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MNI EXCLUSIVE: Ex-Fed Officials See Pause After Oct Rate Cut

By Jean Yung and Evan Ryser
     WASHINGTON (MNI) - Former Federal Reserve officials expect the FOMC to cut
rates for a third time this year on Wednesday then return to a posture of
monitoring incoming data and policy developments over the coming weeks or
     "This cut will continue in the theme of 'an ounce of prevention is worth a
pound of cure' strategy. It's not necessarily indicated by the data itself but
by the risk array, and it's meant to pre-empt any slowdown that's greater than
already forecast," former Atlanta Fed President Dennis Lockhart told MNI.
     Job growth has slowed while inflation has remained below target.
Softer-than-expected retail sales have also raised doubts over whether household
spending will continue to hold up amid escalating trade wars and a global
     But three cuts in as many FOMC meetings this year may add enough
accommodation to sustain trend growth for now, Lockhart said. "If the situation
worsens more than forecast, then there can be further cuts. But I don't think
the case is clear for that at this point."
     Policymakers are likely to signal a pause by emphasizing that future rate
cuts would be highly data dependent, along the lines of comments by Chair Jay
Powell and Vice Chair Rich Clarida in recent speeches, the former officials
     After the rate cut this week, "the cone of uncertainty centers around a
trajectory that is quite flat going forward, and it seems that their
communication is intended to convey that broadly," former Fed Board research
director David Wilcox told MNI.
     "They see policy as having been recalibrated to their satisfaction and, as
far as they can tell, that'll be enough," Wilcox said. "I think it's important
for them to not communicate more certainty than they credibly can deliver."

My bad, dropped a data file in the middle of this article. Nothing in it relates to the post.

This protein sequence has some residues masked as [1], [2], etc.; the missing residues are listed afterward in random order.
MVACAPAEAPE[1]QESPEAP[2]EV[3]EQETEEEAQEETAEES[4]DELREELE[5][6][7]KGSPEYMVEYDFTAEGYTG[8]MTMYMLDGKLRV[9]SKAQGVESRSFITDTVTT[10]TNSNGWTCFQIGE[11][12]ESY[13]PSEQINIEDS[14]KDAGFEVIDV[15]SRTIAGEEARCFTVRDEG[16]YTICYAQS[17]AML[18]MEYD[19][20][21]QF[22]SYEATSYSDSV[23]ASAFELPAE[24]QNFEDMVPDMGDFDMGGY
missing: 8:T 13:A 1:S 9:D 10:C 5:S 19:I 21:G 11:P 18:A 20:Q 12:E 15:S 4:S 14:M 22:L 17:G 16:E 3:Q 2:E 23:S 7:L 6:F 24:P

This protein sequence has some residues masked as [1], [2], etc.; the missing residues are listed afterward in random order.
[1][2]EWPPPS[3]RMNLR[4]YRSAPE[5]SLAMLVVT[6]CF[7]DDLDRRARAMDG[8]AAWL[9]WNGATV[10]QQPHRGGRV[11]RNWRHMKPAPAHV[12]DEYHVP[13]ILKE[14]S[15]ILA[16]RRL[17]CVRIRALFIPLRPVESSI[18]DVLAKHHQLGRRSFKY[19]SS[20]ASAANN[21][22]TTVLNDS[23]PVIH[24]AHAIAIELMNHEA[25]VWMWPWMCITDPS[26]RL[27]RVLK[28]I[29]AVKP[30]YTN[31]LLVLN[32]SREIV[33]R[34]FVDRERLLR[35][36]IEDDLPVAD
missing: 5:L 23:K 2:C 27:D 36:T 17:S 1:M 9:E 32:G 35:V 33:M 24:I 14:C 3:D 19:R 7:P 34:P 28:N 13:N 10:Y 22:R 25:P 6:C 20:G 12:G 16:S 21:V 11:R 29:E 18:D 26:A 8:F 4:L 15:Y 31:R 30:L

Powell will likely "make it clear in the press conference that any future
easing would be a decision made in the future and that expectations should be
roughly flat at this time," former Fed Board economist Bill Nelson told MNI.
     "I suspect the Fed will indicate that it has finished its mid-course
adjustment and sees monetary policy as well-positioned to support further strong
growth, but is prepared to cut further if there are signs of economic weakness,"
Nelson said.
     With market odds for a further December rate cut at roughly 20%, "I think
that they would be comfortable adopting language that would move expectations
for December down," Nelson said.
     Balance sheet policy will likely be up for debate again at this week's
meeting as policymakers grapple with the question of determining the quantity of
additional reserves needed to absorb volatility in money markets and provide
effective interest rate control.
     A month after the initial unexpected surge in repo rates, markets
experienced another liquidity squeeze mid-October even as the New York Fed
continued repo operations and began purchases of Treasury bills.
     That may indicate the need to study how regulatory constraints on liquidity
ratios have influenced banks' behavior on short-term investments.
     "The addition of reserves certainly seems to have calmed markets, but they
still have to decide where to stop and how durable that picture will be before
starting organic growth of the balance sheet," Lockhart said.
     "They have got to get the question of reserves correct, because monetary
control is central to the implementation of monetary policy."
--MNI Washington Bureau; +1 202-371-2121; email:
--MNI Washington Bureau; +1 202 371 2121; email:
--MNI London Bureau; +44 203 865 3829; email:
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